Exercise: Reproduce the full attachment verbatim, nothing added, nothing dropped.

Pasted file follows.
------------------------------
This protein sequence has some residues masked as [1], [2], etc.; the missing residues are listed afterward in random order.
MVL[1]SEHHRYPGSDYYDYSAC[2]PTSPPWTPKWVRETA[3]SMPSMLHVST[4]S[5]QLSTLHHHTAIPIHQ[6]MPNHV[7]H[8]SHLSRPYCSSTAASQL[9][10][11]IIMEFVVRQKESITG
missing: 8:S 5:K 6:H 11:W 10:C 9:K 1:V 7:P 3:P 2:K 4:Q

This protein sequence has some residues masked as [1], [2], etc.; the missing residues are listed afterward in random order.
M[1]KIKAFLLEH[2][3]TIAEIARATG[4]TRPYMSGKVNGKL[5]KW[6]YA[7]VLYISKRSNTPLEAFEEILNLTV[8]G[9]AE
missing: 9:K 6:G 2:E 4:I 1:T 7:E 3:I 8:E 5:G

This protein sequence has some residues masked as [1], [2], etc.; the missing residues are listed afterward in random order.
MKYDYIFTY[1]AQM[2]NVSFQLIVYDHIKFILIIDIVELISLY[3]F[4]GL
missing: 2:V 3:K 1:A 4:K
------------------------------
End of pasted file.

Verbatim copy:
This protein sequence has some residues masked as [1], [2], etc.; the missing residues are listed afterward in random order.
MVL[1]SEHHRYPGSDYYDYSAC[2]PTSPPWTPKWVRETA[3]SMPSMLHVST[4]S[5]QLSTLHHHTAIPIHQ[6]MPNHV[7]H[8]SHLSRPYCSSTAASQL[9][10][11]IIMEFVVRQKESITG
missing: 8:S 5:K 6:H 11:W 10:C 9:K 1:V 7:P 3:P 2:K 4:Q

This protein sequence has some residues masked as [1], [2], etc.; the missing residues are listed afterward in random order.
M[1]KIKAFLLEH[2][3]TIAEIARATG[4]TRPYMSGKVNGKL[5]KW[6]YA[7]VLYISKRSNTPLEAFEEILNLTV[8]G[9]AE
missing: 9:K 6:G 2:E 4:I 1:T 7:E 3:I 8:E 5:G

This protein sequence has some residues masked as [1], [2], etc.; the missing residues are listed afterward in random order.
MKYDYIFTY[1]AQM[2]NVSFQLIVYDHIKFILIIDIVELISLY[3]F[4]GL
missing: 2:V 3:K 1:A 4:K